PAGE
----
This area of life is common to all people and appears to be a critical domain of life to many populations of individuals. Thus making it a wise topic to be researched and not a taboo to be shamefully disregarded. It is in everyone’s common interest to further explore the dynamics in sex, with the hopes that their understanding will lead to a more fulfilled life, more functional relationships and greater self-discovery.

References:

Hatfield, e., rapson, r. L., & Martel, l. D. (2007). Passionate love and sexual desire. In s.

Sprecher, s., & cate, r. (2004). Sexual satisfaction and sexual expression as predictors of relationship satisfaction and stability. In j. H. Harvey, a. Wenzel, & s. Sprecher (eds.), the handbook of sexuality in close relationships (pp. 235– 256). Mahwah, NJ: Lawrence Erlbaum.

Goodwin, R. (2009). Changing relations: achieving intimacy in a time of social transition. Cambridge, England: Cambridge university press.

Laumann, E. O., Paik, A., & Rosen, R. C. (1999). Sexual dysfunctions in the United States: prevalence and predictors. Journal of the american medical association, 281, 537–544.

Hally, C. R., & Pollack, R. (1993). The effects of self-esteem, variety of sexual experience, and erotophilia on sexual satisfaction in sexuality active heterosexuals. Journal of sex education & therapy, 19, 183–192

Ménard, A. D., & Offman, A. (2009). The interrelationships between sexual self-esteem, sexual assertiveness and sexual satisfaction. Canadian journal of human sexuality, 18, 35–45

Apt, C., Hulbert, D. F., Pierce, A. P., & White, C. L. (1996). Relationship satisfaction, sexual characteristics and the psychosocial well-being of women. Canadian journal of human sexuality, 5, 195–210.

Byers, E. (2005). Relationship satisfaction and sexual satisfaction: a longitudinal study of individuals in long-term relationships. Journal of sex research, 42, 113–118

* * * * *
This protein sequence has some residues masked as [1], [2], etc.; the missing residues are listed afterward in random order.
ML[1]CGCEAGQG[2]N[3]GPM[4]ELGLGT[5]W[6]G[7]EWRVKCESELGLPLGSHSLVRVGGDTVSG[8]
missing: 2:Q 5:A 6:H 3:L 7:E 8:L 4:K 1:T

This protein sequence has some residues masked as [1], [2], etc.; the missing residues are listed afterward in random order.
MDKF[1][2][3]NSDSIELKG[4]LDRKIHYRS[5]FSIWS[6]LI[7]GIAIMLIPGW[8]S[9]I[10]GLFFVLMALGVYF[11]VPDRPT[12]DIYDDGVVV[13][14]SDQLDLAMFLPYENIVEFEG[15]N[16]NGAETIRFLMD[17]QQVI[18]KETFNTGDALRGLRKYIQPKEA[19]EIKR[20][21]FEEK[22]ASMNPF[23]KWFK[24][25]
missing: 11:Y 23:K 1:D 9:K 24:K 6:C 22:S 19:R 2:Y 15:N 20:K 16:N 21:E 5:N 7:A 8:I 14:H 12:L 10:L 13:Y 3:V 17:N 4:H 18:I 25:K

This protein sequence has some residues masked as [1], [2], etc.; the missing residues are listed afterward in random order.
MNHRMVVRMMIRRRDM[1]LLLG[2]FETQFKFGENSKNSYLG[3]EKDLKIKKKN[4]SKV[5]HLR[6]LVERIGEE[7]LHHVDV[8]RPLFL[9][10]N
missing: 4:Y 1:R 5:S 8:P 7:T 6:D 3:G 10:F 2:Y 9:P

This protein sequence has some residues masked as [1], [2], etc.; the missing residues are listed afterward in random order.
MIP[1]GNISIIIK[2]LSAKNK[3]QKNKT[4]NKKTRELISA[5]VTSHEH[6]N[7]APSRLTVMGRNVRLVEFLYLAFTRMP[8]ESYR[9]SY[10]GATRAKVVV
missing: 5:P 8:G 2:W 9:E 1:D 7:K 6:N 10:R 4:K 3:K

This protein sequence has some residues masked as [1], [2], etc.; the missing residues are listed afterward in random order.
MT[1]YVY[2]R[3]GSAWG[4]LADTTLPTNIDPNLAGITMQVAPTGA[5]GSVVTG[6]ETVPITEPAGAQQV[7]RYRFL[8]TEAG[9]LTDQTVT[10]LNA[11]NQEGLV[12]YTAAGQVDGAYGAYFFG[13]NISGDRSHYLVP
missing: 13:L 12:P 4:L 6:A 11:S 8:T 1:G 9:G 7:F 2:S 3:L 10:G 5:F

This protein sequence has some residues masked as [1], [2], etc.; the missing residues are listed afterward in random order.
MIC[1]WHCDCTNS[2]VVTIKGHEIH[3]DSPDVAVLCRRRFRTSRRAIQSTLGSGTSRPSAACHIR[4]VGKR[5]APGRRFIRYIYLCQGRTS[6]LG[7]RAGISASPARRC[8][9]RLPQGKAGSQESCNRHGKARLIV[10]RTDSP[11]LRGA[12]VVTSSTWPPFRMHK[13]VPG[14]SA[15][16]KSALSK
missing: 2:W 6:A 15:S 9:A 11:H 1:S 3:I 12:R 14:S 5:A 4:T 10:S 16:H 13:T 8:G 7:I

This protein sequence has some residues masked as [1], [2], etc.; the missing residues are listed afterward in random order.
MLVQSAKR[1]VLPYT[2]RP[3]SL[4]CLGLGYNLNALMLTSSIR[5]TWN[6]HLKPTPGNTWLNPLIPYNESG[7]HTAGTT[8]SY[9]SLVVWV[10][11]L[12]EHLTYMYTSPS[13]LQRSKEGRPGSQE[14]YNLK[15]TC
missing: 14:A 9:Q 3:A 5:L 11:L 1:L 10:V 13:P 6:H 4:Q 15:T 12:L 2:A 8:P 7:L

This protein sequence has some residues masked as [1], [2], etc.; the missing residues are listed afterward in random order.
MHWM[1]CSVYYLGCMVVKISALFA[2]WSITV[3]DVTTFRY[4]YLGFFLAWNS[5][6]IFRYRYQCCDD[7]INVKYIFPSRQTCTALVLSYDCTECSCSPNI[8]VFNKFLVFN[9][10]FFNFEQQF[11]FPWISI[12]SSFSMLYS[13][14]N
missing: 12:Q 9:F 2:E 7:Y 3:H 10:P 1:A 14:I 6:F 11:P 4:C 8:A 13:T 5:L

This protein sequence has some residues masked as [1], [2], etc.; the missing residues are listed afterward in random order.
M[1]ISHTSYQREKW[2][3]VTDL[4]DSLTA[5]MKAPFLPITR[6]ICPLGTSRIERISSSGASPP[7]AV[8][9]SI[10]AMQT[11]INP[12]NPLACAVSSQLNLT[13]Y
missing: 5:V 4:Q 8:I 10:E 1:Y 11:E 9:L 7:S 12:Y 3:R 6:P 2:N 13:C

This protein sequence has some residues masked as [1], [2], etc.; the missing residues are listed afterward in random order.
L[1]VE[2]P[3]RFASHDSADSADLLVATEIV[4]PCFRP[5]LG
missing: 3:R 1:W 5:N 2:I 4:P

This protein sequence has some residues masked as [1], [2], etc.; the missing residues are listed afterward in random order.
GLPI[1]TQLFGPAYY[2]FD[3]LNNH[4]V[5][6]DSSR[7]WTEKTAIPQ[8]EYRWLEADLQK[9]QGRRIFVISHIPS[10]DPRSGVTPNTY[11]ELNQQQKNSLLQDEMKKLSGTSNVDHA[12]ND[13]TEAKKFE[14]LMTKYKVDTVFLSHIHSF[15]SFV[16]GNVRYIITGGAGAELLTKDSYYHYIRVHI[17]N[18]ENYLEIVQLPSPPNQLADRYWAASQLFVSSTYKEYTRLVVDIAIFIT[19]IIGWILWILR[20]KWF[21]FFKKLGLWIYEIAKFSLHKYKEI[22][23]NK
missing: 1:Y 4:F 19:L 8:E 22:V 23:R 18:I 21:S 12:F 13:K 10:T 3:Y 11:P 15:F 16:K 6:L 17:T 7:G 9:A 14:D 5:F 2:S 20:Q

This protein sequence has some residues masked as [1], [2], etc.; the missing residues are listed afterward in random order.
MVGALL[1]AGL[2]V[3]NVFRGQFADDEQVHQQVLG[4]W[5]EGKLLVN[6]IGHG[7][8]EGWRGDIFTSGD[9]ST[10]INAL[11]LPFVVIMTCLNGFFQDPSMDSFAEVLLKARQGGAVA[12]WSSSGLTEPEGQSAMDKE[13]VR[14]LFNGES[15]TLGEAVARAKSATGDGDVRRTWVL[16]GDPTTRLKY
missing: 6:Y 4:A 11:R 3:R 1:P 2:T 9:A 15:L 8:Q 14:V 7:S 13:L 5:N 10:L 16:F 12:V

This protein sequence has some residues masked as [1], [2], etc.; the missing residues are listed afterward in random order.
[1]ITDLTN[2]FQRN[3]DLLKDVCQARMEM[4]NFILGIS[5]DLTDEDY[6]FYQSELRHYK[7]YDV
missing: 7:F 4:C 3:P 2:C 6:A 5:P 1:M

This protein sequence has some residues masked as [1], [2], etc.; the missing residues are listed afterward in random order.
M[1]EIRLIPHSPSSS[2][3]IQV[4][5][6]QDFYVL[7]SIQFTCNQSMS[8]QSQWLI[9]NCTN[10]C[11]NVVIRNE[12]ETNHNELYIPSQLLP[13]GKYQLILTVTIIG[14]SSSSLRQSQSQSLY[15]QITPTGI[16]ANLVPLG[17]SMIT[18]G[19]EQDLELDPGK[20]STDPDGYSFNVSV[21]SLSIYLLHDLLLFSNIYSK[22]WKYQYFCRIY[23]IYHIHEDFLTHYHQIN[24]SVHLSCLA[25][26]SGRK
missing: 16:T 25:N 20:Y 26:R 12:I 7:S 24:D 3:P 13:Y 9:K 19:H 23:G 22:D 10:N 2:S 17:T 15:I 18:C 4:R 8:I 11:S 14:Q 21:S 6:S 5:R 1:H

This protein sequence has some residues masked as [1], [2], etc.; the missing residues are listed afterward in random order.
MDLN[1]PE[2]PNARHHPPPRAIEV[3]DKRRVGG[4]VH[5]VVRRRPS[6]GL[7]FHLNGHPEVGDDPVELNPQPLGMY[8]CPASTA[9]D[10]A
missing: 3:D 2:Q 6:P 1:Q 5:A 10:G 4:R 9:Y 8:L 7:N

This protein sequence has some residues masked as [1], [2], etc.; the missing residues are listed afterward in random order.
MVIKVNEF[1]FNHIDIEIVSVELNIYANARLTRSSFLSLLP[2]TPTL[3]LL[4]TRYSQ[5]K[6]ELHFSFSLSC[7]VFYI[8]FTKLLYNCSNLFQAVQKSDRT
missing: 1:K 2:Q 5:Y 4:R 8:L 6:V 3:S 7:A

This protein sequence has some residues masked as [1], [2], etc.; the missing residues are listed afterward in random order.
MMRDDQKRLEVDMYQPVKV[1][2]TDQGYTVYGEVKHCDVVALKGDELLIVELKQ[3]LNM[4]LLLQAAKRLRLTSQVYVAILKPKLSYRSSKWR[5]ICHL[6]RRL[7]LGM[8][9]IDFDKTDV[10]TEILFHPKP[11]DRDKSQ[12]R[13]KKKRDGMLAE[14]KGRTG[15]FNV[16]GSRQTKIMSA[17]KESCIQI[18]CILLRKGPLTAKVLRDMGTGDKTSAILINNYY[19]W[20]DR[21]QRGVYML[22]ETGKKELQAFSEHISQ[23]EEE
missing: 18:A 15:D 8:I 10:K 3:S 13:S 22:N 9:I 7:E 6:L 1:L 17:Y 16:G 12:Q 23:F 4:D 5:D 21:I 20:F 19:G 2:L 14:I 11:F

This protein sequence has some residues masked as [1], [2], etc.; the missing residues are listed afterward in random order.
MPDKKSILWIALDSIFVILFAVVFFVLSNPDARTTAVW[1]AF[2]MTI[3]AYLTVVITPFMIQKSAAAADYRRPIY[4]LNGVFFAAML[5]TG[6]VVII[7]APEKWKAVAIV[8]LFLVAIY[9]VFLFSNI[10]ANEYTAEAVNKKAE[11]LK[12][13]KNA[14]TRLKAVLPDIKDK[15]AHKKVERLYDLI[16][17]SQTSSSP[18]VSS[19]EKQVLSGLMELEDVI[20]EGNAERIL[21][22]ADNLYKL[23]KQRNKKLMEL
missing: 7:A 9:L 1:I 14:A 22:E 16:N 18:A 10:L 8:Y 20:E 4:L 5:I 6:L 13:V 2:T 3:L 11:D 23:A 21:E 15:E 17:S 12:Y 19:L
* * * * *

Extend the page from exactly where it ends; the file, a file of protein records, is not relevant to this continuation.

Butzer, B., & Campbell, l. (2008). Adult attachment, sexual satisfaction, and relationship satisfaction: a study of married couples. Personal relationships, 15, 141–154

Davies, S., Katz, J., & Jackson, J. L. (1999). Sexual desire discrepancies: effects on sexual and relationship satisfaction in heterosexual dating couples. Archives of sexual behavior, 28, 553–567.

Johannes, C. B., & Avis, N. E. (1997). Gender differences in sexual activity among mid-aged adults in Massachusetts. Maturitas, 26, 175–184

Klusmann, D. (2002). Sexual motivation and duration of partnership. Archives of sexual behavior, 31, 275–287

Bell, A. P. & Weinberg, M. S. (1978). Homosexualities: a study of diversity among men and women. New York: Simon & Schuster.

Laumann, E. O., Gagnon, J. H., Michael, R. T., & Michaels, S. (1994). The social organization of sexuality: sexual practices in the United States. Chicago: the university of Chicago press.

Blumstein, P. & Schwartz, P. (1983). American couples: money, work, sex. New York: tmorrow

Lever, J. (1994, august 23). The 1994 advocate survey of sexuality and relationships: The men. The advocate, 18–24